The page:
“Europe is a promise of liberty,” said Nataliya Popovych, an activist in the Maidan movement. “As for Putin’s Eurasian Union, we have been in that cage before. Why would we go back? Through Maidan Ukrainians killed Homo Sovieticus in themselves. In Russia and some parts of the east of Ukraine, Homo Sovieticus is still alive.”

It is not dead in Western Europe, either. As my colleague Andrew Higgins noted, Aymeric Chauprade, the National Front’s top European Parliament candidate for the Paris region, trooped off to Moscow last year to declare that, “Russia has become the hope of the world against new totalitarianism.” We live in a time when sentences need to be turned on their heads. The “new totalitarianism” is of course emanating from Moscow.

But Europe is suddenly full of what Germans now call the Putinversteher — literally someone who understands Putin, more loosely a Putin apologist. Europeans of different stripes see him standing up to America, incarnating “family values,” countering a loathed European Union, and just being tough. Germans in surprising numbers are discovering their inner sympathy for Russia, a complex emotion in which anti-Americanism, romanticism, guilt and gratitude for Moscow’s acceptance of unification all play a part. The old temptation in Germany to look eastward is not entirely overcome after all.

Europeans would do well to lift their gaze from the small world of their current anger toward those blue and gold flags fluttering on the Maidan, the better to recall what freedom means and with what sacrifice it has been attained.

Now here’s Prof. Krugman:

A century ago, Europe tore itself apart in what was, for a time, known as the Great War — four years of death and destruction on an unprecedented scale. Later, of course, the conflict was renamed World War I — because a quarter-century later Europe did it all over again.

But that was a long time ago. It’s hard to imagine war in today’s Europe, which has coalesced around democratic values and even taken its first steps toward political union. Indeed, as I write this, elections are being held all across Europe, not to choose national governments, but to select members of the European Parliament. To be sure, the Parliament has very limited powers, but its mere existence is a triumph for the European idea.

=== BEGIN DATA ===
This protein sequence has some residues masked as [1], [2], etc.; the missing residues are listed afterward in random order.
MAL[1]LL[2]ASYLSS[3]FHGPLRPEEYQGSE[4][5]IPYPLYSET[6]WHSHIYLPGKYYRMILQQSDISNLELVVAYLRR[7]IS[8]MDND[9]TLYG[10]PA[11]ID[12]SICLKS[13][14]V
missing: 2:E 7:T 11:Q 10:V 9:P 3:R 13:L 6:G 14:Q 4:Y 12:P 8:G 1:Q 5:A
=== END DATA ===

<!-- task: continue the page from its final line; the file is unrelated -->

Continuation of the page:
But here’s the thing: An alarmingly high fraction of the vote is expected to go to right-wing extremists hostile to the very values that made the election possible. Put it this way: Some of the biggest winners in Europe’s election will probably be people taking Vladimir Putin’s side in the Ukraine crisis.

The truth is that the European project — peace guaranteed by democracy and prosperity — is in deep trouble; the Continent still has peace, but it’s falling short on prosperity and, in a subtler way, democracy. And, if Europe stumbles, it will be a very bad thing not just for Europe itself but for the world as a whole.

Why is Europe in trouble?

The immediate problem is poor economic performance. The euro, Europe’s common currency, was supposed to be the culminating step in the Continent’s economic integration. Instead, it turned into a trap. First, it created a dangerous complacency, as investors funneled huge amounts of cash into southern Europe, heedless of risk. Then, when the boom turned to bust, debtor countries found themselves shackled, unable to regain lost competitiveness without years of Depression-level unemployment.